Orlando, Florida
United States of America
Sounds perfect size for the main beams. Make sure you put the mechanical seam on the bottom of the tube so you don't hit it with your drill and tap.
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  #113  
Old Fri 12 June 2015, 09:29
Father-of-Ash
Just call me: Bilal
 
Toledo, OH
United States of America
Hello all,
I need help determining my X length. The Y will carry 2 cutters, cutting points are about 14" apart. Do I just add the 14" along with the 600mm to the X length or am I missing something?

Thanks,
Bilal
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  #114  
Old Fri 12 June 2015, 14:12
darren salyer
Just call me: Darren #101
 
Wentzville mo
United States of America
Are you widening the Y car and space between the gantry beams?
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  #115  
Old Fri 12 June 2015, 15:06
Father-of-Ash
Just call me: Bilal
 
Toledo, OH
United States of America
No I am not, I might have to trim just a bit from the inside of Y car for clearance of drill.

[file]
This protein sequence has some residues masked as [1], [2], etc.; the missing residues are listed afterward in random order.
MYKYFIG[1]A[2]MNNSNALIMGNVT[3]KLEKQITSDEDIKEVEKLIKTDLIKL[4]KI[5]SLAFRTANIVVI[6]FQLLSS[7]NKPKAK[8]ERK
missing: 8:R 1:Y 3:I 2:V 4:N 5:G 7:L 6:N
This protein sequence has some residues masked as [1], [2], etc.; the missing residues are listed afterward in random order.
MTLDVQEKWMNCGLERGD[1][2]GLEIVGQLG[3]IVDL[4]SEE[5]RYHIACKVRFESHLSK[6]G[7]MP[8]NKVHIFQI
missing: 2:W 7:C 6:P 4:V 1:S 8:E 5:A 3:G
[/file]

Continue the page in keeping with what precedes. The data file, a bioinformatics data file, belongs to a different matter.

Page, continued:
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  #116  
Old Sat 13 June 2015, 06:51
darren salyer
Just call me: Darren #101
 
Wentzville mo
United States of America
How will you address dust collection?
It seems your logic of adding 14" to the length is sound. I can think of nothing off the top of my headthat you might be missing...
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  #117  
Old Sat 13 June 2015, 07:37
Father-of-Ash
Just call me: Bilal
 
Toledo, OH
United States of America
I know it's a bit of a silly question, I just want to make sure I'm not missing anything.

I wasn't really worried about dust collection for the time being, 95% of what I plan to cut is acrylic and aluminum plate.eventually I'll bring it out along the corner of the Y car from the spindle side of the gantry.

Could you check out the last two comments herehttp://www.mechmate.com/forums/showt...2116#post72116
and give me your recommendations?

Thanks,
Bilal
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  #118  
Old Sat 13 June 2015, 16:02
darren salyer
Just call me: Darren #101
 
Wentzville mo
United States of America
Should be rock solid...I think the x bracing is overkill , but I have no formal training in designing steel structures.
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  #119  
Old Sat 13 June 2015, 23:07
Father-of-Ash
Just call me: Bilal
 
Toledo, OH
United States of America
ok Darren, thank you.